The Little Mermaid (not that one)

    THE best thing I can say about the Netflix offering of The Little Mermaid is it makes one want to revisit the magical Disney animated version. In no way connected to, or even remotely similar to – except for the fact that it features a mermaid – the Disney classic, Netflix’s The Little Mermaid disappoints on almost every level.

    It opens with a grandmother – grandma Elle – played by Shirley MacLaine, reading the Hans Christian Andersen tale to her two cute granddaughter’s. This is used, in pictorial fashion, as the opening credit sequence to the film. As she finishes telling them the story, she teases them by hinting that the story was not how it was depicted in the book and that mermaids are possibly real. The children are eager for her to tell her tale. 

   Oh, how I wish they had not been. MacLaine, a veteran of many a classic film – Terms Of Endearment, The Apartment, Steel Magnolias to name a few – appears at the begin of the film and at the end. Even though she is telling the story and the film utilises voiceovers in parts, she is not used. One can only reason that she read the script and thought ‘sod it! The cheque will top up my pension!’ Because there is no other reason to be in this film.

   William Moseley plays Cam, a young, cynical, reporter who, by some mishap that is explained far too late in the film for me to have been caring anymore, ends up as the sole guardian of his niece, the sickly Elle, played ably by Loreto Peralta.

She suffers from an unknown ailment that causes her to cough and be generally poorly when she exerts herself too much. Like asthma then or any number of respiratory conditions. 

   Set in the thirties or forties, Cam is sent to investigate the claims of a circus vendor who is allegedly curing many ailments with sea water ointment. The circus, for some inexplicable reason, is in Mississippi. Cam takes himself and his sickly charge off to the deep south of America. Elle, being a child, believes in magic and helpfully, the existence of mermaids. 

    On arriving in Mississippi Cam and Elle head to the circus where the star attraction is Elizabeth – Poppy Drayton – a mermaid. Elle feels an instant connection to Elizabeth, even has her uncle tells her that it must be a trick. After the show, Cam and Elle go in search of the all-healing sea water ointment but are told in no uncertain terms that it is out of stock. 

    Until this point, the film had been quite engaging. Some of the script had been a little clunky, but the actors had managed to make it work. The colours also are magnificent, making the film look beautiful when working strictly with the in-camera image. Unfortunately, the post-production, with the exception of colour, and special effects, especially in the second half of the film, detract from the picture quality. 

   Once the central premise of the film had been introduced – free the mermaid – the film begins to fall apart. Not because of a bad, lazy premise, but because of the under written characters. The antagonist of the piece, Locke – yes, really – played by Armando Gutierrez, is the circus master and the person who holds Elizabeth captive.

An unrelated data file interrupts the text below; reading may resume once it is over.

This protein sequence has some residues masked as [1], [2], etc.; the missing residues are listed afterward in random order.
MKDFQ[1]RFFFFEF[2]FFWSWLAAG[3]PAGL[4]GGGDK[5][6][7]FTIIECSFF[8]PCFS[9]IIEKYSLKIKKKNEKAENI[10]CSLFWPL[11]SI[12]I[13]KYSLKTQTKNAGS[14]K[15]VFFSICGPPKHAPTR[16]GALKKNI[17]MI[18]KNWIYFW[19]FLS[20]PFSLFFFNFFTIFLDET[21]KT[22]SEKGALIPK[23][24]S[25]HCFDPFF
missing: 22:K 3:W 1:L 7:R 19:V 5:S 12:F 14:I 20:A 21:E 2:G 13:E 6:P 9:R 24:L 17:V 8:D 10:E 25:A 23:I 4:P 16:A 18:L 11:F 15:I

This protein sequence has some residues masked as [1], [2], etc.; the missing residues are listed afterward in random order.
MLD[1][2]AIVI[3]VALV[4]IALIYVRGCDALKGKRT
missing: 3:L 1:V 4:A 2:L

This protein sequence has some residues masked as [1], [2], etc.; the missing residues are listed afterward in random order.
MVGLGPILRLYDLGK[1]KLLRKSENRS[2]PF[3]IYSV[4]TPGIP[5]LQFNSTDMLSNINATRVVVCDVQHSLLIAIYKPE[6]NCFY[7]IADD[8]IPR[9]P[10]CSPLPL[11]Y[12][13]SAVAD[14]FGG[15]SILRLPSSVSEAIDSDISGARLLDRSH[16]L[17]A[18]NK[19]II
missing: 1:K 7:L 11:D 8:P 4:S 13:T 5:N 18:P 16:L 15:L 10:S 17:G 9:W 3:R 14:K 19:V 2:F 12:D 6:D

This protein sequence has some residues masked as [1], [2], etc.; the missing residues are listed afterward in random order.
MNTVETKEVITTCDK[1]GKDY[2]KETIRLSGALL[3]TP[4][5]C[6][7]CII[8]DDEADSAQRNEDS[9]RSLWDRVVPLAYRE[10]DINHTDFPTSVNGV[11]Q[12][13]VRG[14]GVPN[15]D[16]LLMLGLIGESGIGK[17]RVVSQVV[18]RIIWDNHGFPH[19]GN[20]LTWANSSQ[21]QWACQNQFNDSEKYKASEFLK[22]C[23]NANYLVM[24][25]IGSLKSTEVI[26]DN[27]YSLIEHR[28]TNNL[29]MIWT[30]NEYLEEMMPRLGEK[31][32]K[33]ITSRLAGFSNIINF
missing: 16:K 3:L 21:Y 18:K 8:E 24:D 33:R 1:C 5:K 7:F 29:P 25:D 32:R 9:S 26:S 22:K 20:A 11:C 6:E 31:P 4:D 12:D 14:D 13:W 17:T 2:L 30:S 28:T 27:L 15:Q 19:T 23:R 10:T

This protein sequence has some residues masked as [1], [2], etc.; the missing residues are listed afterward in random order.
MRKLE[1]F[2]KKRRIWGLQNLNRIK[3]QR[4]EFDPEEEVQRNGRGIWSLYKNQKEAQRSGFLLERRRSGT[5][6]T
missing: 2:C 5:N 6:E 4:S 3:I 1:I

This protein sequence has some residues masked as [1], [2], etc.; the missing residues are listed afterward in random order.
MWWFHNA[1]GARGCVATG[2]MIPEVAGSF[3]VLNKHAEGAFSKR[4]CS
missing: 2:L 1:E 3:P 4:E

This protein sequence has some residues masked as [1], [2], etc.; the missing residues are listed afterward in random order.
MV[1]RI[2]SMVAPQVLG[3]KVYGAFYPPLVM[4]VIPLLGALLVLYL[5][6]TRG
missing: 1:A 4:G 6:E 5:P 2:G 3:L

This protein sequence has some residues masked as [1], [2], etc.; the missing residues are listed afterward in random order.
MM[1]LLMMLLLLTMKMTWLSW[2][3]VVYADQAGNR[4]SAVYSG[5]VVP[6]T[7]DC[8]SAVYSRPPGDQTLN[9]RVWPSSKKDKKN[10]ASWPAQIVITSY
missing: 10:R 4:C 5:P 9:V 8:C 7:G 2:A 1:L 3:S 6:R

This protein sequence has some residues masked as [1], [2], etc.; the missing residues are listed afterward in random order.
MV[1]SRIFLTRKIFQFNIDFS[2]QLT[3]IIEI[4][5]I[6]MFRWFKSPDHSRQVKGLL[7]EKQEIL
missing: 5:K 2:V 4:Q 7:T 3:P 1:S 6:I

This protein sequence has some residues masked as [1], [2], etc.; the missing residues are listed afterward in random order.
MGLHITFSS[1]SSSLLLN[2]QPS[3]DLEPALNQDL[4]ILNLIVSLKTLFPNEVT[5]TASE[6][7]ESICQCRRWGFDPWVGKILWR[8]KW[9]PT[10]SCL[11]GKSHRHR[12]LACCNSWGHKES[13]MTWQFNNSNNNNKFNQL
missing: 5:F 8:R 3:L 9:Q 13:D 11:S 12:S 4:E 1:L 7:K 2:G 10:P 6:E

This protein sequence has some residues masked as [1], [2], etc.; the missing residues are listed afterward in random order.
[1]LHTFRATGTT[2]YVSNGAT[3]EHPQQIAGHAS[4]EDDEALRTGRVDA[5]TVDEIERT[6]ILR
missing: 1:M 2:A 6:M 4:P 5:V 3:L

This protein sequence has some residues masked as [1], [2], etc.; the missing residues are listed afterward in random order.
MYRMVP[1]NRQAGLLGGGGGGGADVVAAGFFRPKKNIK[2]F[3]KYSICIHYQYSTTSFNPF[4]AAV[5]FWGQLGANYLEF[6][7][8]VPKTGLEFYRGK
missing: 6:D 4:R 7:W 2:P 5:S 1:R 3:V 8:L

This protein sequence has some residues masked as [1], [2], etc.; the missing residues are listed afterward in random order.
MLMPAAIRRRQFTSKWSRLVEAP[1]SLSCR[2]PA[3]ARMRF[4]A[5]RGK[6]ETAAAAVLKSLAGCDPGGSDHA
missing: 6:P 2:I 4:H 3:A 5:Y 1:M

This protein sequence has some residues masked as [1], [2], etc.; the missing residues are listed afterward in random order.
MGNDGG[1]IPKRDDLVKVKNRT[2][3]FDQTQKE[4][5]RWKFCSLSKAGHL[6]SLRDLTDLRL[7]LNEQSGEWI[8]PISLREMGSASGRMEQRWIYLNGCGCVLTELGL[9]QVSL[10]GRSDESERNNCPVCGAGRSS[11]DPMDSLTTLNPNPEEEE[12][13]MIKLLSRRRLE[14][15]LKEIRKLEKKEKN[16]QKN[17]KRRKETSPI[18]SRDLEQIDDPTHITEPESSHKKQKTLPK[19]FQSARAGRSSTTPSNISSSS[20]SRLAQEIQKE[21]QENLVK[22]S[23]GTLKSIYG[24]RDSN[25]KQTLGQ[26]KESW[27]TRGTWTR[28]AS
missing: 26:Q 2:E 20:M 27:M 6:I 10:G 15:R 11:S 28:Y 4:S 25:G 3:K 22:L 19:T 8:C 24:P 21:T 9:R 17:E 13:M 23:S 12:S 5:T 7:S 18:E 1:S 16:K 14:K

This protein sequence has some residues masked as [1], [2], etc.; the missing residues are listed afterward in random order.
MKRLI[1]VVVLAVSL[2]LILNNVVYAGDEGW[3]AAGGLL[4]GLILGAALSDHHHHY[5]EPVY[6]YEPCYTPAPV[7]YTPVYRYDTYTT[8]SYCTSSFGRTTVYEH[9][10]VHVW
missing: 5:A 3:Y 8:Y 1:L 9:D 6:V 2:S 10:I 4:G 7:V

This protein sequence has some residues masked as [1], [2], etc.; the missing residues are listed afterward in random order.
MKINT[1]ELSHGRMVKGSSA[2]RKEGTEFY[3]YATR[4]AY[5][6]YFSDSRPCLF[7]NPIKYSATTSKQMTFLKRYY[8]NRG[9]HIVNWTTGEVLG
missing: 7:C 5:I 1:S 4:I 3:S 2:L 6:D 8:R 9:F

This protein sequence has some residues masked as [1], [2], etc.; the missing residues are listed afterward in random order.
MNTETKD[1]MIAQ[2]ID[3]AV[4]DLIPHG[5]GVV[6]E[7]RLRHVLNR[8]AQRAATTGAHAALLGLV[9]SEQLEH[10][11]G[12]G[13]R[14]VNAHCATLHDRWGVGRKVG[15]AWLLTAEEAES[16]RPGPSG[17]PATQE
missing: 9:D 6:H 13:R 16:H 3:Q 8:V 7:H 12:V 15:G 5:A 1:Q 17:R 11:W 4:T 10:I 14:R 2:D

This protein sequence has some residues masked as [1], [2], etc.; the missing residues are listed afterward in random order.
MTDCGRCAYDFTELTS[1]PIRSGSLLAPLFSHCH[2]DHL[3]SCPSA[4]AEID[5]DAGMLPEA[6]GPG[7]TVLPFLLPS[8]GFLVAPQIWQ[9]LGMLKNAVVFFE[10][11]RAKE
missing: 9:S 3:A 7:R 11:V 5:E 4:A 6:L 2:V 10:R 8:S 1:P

Locke is portrayed as menacing, but Gutierrez is given so little to work with – a poor man’s ringmaster costume and cheap make-up – and so little screen time, that it is impossible for his character to be seen as the big bad, or to even appreciate how he creates such fear amongst his peers. We are just expected to take it as so.

    As the film progresses – in time, not quality – it only gets worse. Characters are introduced for convenience but not at all fleshed out. Our sceptical journalist, earlier captivated by Elizabeth, meets her on a boat and is not even slightly perturbed when he finds out she is actually a mermaid. Not to mention the frankly ludicrous scene of him chasing after her, diving into the sea and easily catching up to her. She’s a mermaid. A MERMAID!

    He is just as nonplussed when Thora – Shana Collins – one of the circus folk and one of the aforementioned characters introduced for convenience, freezes time! She stops time! She stops time so as they can escape the circus and he acts as if he has seen that sort of thing every day of his life. Just another time freeze.

    The final half hour of the film is almost farcical, becoming a race against time to get Elizabeth back to the ocean after Thora – she is SUPER powerful you know – temporarily turns her mermaid tail into legs so as she can escape the circus. Meanwhile, Locke – remember him? I barely did – pursues them with all the urgency of an actor who knows he’s getting paid regardless of the performance. 

     As the film peters out to an obvious and underwhelming conclusion, one is subjected to special effects so abject they look as though they were created on an Amstrad computer. 

    Grandma Elle finishes the story and her cherubic granddaughters ask what happened to Elle. Grandma Elle gives a knowing smile, turns away from the girls and we, the suffering viewers, get to watch the girls react as she does ‘something’ magical off-screen. Barf.

This film is so god awful it as though Netflix is trying to out do itself for bad films. Just to reiterate, this is not the Disney version. Far from it. Elizabeth – Poppy Drayton – does sing one song, so gets to show off her vocal prowess. That is as close as it gets to the Disney classic. It is really not close enough. Do not watch this film. 

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